And in Greece itself—Did the climate also change?
Olympios: It did. My favourite example is Greek culture. For many years the state through its policy of subsidies controlled expression in the arts. Apart from the few behemoths of Greek post dictatorial culture, the sacred cows that remained in control of expression and opinion, there where not that many opportunities for many others. Censorship of ideas and expression was normal through the acceptance of one central mainstream and homogenous moral space in the ugly relationship between politics and expression. Now both our political and ecclisiastical leadership is much more liberal and cosmopolitan. They have moved to the back seat and seem to understand that creativity cannot be controlled.
A bold recent example is the Prime Minister’s decision to allow a mosque to be built in greater Athens. It is a disgrace that Greeks that for so many years have enjoyed freedom of religious expression in four corners of the world and who pride themselves for their hospitality have never allowed even Muslim Greeks a place of worship in the capital! The Prime Minister understands that progress can only come through tolerance.
Let's listen to someone who earns his money on the countryside.
Stellios Boutaris: Indeed, I am in the wine business. I will come back to your first question, whether the crisis has been good to Greece or not. Well, at this table, yes, we can say that it has been good. However, this is a qualified answer, since socially it is a huge problem. If you really look down and what has been happening in Greece, I am surprised that not everything has collapsed. Maybe we have touched the bottom but still, unfortunately there is a lot of money being wasted. And out of these 1.3 million unemployed people, most of them will never get back to the workforce or they will come to the workforce in completely different terms than the one they used to have. This is something that is not going to be easy. It is really our responsibility to take care of this whole situation.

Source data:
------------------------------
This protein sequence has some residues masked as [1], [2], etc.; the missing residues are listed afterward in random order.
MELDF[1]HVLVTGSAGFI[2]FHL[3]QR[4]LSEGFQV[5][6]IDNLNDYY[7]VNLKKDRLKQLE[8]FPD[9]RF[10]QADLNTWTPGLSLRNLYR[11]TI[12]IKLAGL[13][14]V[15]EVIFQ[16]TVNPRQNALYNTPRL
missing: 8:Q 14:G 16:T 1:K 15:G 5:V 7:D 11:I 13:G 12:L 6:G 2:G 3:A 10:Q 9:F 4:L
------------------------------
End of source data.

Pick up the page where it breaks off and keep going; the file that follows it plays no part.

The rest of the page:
On the other hand, the crisis is good in a sense that it made us all think twice about what we had been doing, for example in the wine sector. Greece having been on the frontpage of every newspaper for such a long time has been great, because for every bad story people will start looking for a good story as well. Wine has been a good story for Greece. The paradoxic results: Our sales in Germany have tripled in the last two years. It doesn’t make sense but it has grown. There is a wine club in Mexico asking for a greek wine. We never experienced this before. There are people who are selling greek wines in Thailand. This is all new, and I think this is all because of the crisis.
Suddenly, there is something of a greek advantage: we are very quick in reacting. In our sector, most of the winemakers looked overseas very quickly, started exporting, traveling, cutting costs and inventing new products. People who did not innovate quickly enough were kicked out of the market. Coming back to your question about the public sector, my experience is that it is working better. I work with three different public sectors. One is customs. For six months now, customs has been all electronic and everything is better.